Persevering Past Roadblocks to Build Promising Ebola Vaccine

It took 16 years of twists and turns. Over and over, Dr. Nancy Sullivan thought she was close to an Ebola vaccine, only to see the next experiment fail. “A case of resuscitation more than once,” is how the National Institutes of Health researcher describes the journey. But it is those failures that Sullivan credits for finally leading her to a vaccine promising enough to test in parts of West Africa ravaged by Ebola. Yahoo News/AP >>

TSA, FBI, Airport & Airline Industries Discuss Insider Threats

Yesterday, the Subcommittee on Transportation Security, chaired by U.S. Rep. John Katko, R-N.Y., held a hearing entitled “A Review of Access Control Measures at Our Nation’s Airports.” The hearing follows reports of several high profile security breaches at airports, including the December 23, 2014 arrest of a Delta baggage handler at Hartsfield-Jackson Atlanta International Airport for gun smuggling. The FBI call the incident a “serious security breach.” U.S. House Committee on Homeland Security >>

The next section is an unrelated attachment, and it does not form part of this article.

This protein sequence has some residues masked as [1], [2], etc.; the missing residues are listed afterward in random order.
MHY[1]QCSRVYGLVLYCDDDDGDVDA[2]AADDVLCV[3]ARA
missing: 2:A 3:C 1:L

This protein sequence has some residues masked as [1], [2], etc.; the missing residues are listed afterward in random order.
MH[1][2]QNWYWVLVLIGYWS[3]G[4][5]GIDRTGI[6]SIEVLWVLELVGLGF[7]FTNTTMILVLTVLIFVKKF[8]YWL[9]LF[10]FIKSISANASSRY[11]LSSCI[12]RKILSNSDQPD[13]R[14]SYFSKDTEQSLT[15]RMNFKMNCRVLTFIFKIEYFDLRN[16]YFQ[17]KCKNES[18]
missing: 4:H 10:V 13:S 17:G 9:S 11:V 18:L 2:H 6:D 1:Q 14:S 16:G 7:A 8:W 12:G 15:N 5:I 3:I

Infectious-Disease Programs Fare Well in Obama’s 2016 Budget

In releasing its proposed 2016 budget last week, the Obama administration offered an array of generous increases in infectious-disease (ID)-related programs, and seasoned them with a suggestion to unify federal food safety activities under one agency, a long-discussed idea that has never gained traction in Congress. CIDRAP >>

Upcoming Events

Bioterrorism and Biodefense

Texas A&M and Korea University Partner for Biodefense

DSTL Helmet Comprising Air Vents

Technology: Helmets Designed with Closeable Air Vents